José Luis Ábalos, Minister of Transport, Mobility and Urban Agenda, has been convinced this Saturday that the obligation to provide a mandatory PCR for all travelers who go to the Canary Islands from this Monday will help make the islands safer and more attractive for international tourism.
According to Ábalos during a visit to the airport Tenerife South, the Government has followed the “recommendation” of the European Union and foresees that it will contribute to “strengthen the perception” that the Canary Islands “is a safe place for holidays”. However, it has done so many months late while the argument in favor of the Executive defended that infections did not enter through airports.
“Recovering tourism is a priority,” Ábalos said due to the economic crisis facing the Canary Islands. Minister Ábalos has avoided referring to the request of the Canarian Government to add antigen tests as proof to travel to Spain, as the Canarian Government does in its own regional decree to stay in tourist complexes.
Cheer for the high season
The winter season in the Canary Islands is not lost. Unlike. The archipelago is postulated as the next vacation oasis of the Old Continent if the tourist corridors are launched with PCR tests at origin and destination. For the moment, the islands have already begun to receive visitors from the United Kingdom and Germany – their main emitting countries – after both decided to end their tourist ban on the Canary Islands. The most promising forecasts suggest that tourist occupancy could grow between 70% and 80% in the final stretch of the year, at least in homes for tourist use. Currently, occupancy barely reaches 10%, according to ASCAV, the Canary Islands holiday rental association.
Despite the fact that the tourism sector aspires for the Canary Islands to become the only safe sun and beach destination in the environment in the middle of winter, they also demand responsibility to control the contagion curve. The Canary Islands have one of the lowest rates in the country, below the 5% recommended by the WHO (World Health Organization), which has allowed them to stay out of the curfew decreed by the Government. «The PRC tests give us security guarantees. What we do not want is to open the borders, fill the Canary Islands with tourists and import the virus, which would leave us in a delicate situation again. We want to protect the continuity of tourism, but also protect the health of residents. We are an island, it is easy to control the entrances and exits », they explain from ASCAV to this newspaper.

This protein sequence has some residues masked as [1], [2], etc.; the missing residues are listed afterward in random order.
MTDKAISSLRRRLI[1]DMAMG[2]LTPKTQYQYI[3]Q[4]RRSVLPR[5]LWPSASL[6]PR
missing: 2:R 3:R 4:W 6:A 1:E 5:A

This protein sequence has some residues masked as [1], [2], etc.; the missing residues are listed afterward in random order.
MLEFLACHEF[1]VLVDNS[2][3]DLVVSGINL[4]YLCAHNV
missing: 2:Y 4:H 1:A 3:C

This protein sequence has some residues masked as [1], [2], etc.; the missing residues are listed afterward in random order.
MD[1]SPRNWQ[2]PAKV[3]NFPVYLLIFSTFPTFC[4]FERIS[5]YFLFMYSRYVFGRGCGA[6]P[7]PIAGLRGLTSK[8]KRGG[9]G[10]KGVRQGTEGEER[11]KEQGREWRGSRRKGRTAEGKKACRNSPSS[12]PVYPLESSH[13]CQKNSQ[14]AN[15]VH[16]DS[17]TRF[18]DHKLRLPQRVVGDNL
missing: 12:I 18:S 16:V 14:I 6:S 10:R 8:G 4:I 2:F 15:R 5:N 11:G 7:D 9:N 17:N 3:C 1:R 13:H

From the Ashotel, the Hotel and Extra-Hotel Association of Tenerife, La Palma, La Gomera and El Hierro prefer not to make forecasts about the occupation of the coming months, although it does recognize that the recent decisions of the United Kingdom and Germany are a relief for the tourist sector of the islands. It also calls for “responsibility” to all citizens, public and private organizations in the Canary Islands, to control the contagion curve and maintain connectivity with these countries over time.
The hoteliers believe that the ‘free route’ to travel to the Canary Islands should be used to advance by the Spanish Government in the signing of safe tourist corridors. “It is time to sign the corridors and, little by little, as the infection rate improves, these bilateral agreements can be replicated in other national and European tourist destinations. We must not be stingy and the more connectivity we have, always within logical control, the Canary Islands will continue to be a very competitive market ”, recently asked Jorge Marichal, president of Ashotel and of the Spanish Confederation of Hotels and Tourist Accommodation (CEHAT).
When entering the hotel
Specifically, the Government would require national and foreign tourists a certificate of negative covid-19 test carried out within a period of no more than 48 or 72 hours prior to their arrival at the destination, which will be required to be able to access tourist accommodation as a hotel, apartment or vacation home.
In case of not presenting said document, the tourist accommodation will not be accessible and the person will be urged to take the test in a health center or laboratory, paying for it out of pocket.
The decree law complies with the limits set by the autonomic powers to undertake a legal regulation in this matter and “has been configured to respond to a situation that requires immediate action,” said the counselor. If necessary, the Canary Islands Government would even contemplate, in guarantee of the sanitary reciprocity that it defends that it should exist, offer the tourist a test before their return to the country of origin.